# How to do Lucas Probabilistic Primality Test

I am trying to follow the steps to the Lucas Probabilistic Primality test, given on 83 of The Federal Information Processing Standards Publication Series of the National Institute of Standards and Technology. I found this document by searching and would first like to confirm the test described in C.3.3 really is the Lucas probable prime test (also described in wikipeida)? Or is this something different? (Though the test seems common enough, I had trouble finding good reference material)

I do not understand these steps

$$U_{temp} = U_{i+1}V_{i+1}mod C$$

$$V_{temp} = \frac{V_{i+1}^2+DU_{i+1}^2}{2} modC$$

For more context:

I thought $$U_{i+1}$$ and $$V_{i+1}$$ represented 0s and 1s (binary). So what does it mean when they're written side by side like that? Somehow 'multiply' them? Or does $$U_{temp}$$ and $$V_{temp}$$ consist of two bits each? In the second line how does squaring make sense when applying it to bits?

What is meant by $$K_rK_{r-1}...K_o$$ is the binary expansion of $$K$$? Is $$k_i \in$$ [0, 1] or [0,1,2,3,4,5,6,7,8,9]?

All arithmetic is done $$\!\bmod C$$, so all integers $$U_j$$ and $$V_j$$ lie in be in the range $$\,0\le n < C-1.\,$$ Thus the expression $$\,U_j V_j\bmod C\,$$ means to multiply these integers then reduce the product modulo $$C$$.

The $$K_i$$ are indeed the binary digits of $$C+1$$. They are used analogously as in repeated squaring to decide whether to multiply or square, e.g. see the binary Horner polynomial viewpoint I describe here, and see this Wikipedia section.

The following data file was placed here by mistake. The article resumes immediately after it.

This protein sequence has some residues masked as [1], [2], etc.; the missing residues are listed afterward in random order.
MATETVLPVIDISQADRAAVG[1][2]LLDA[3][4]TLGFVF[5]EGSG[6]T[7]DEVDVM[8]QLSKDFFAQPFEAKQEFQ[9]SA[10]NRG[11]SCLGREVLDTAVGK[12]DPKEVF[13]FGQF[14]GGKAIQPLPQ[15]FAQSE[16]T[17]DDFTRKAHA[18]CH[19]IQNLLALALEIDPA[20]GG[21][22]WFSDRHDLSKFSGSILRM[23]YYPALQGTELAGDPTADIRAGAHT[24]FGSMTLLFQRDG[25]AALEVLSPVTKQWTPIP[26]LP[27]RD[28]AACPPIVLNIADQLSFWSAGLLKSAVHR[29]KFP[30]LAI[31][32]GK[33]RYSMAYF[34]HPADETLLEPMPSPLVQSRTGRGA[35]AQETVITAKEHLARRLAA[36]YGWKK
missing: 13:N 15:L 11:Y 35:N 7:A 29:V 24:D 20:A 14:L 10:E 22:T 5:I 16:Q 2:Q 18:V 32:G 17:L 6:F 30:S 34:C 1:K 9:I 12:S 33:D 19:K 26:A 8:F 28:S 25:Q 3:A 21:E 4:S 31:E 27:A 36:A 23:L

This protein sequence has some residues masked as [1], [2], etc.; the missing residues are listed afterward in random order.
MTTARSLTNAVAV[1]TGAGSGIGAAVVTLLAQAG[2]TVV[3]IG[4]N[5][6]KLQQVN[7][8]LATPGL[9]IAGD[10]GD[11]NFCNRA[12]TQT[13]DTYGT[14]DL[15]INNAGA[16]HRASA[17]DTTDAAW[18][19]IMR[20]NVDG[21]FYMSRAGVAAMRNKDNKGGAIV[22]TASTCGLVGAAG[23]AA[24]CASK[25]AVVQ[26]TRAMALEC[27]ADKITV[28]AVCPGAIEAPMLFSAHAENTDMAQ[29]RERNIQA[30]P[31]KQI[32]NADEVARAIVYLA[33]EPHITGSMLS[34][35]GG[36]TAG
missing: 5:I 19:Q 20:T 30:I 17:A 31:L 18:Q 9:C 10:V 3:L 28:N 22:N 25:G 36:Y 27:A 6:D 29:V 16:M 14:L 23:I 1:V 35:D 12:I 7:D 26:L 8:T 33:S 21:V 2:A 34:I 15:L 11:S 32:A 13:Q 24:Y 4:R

• Darn. I would have awarded you the bounty but had computer troubles and now it expired. – northerner Jul 13 '19 at 9:28
• Is it possible for $U$ and $V$ to be negative? $D$ can be negative and it's used in calculating $V_{temp}$. I'm assuming in $DU^2_{i+1}$ only the U is squared, not the whole term? – northerner Jul 17 '19 at 20:33
• @northerner Most implementations of mod normalize remainders to the range $\, 0\le a\bmod n < n$ $\ \ \ \$ – Bill Dubuque Jul 17 '19 at 20:38
• I think I may have misunderstood greatly. Does $U_r$ and $V_r$ represent the r-th term in a sequence? Or does it represent the value at the r-th digit of the number? Because step 4. talks about binary representation so is step 5. also being expressed in binary? – northerner Jul 24 '19 at 11:19
• @northerner The former. Only $K_i$ refers to binary digits. – Bill Dubuque Jul 24 '19 at 12:47

These quantities are integers. So $$U_{i+1}V_{i+1} \pmod C$$ is a multiplication followed by a modular reduction.

Moreover, read the note at the end of section C.3 where it is explained how to interpret the division by 2, for implementors.

Steps 6.2, 6.3.1 and 6.3.2 contain expressions of the form A/2 mod C, where A is an integer, and C is an odd integer. If A/2 is not an integer (i.e., A is odd), then A/2 mod C may be calculated as (A+C)/2 mod C. Alternatively, A/2 mod C = A·(C+1)/2 mod C, for any integer A, without regard to A being odd or even.

This is further evidence of integer operations not bit operations. No primality test uses primitive bit operations, since prime factorization does not have a simple interpretation in terms of bits.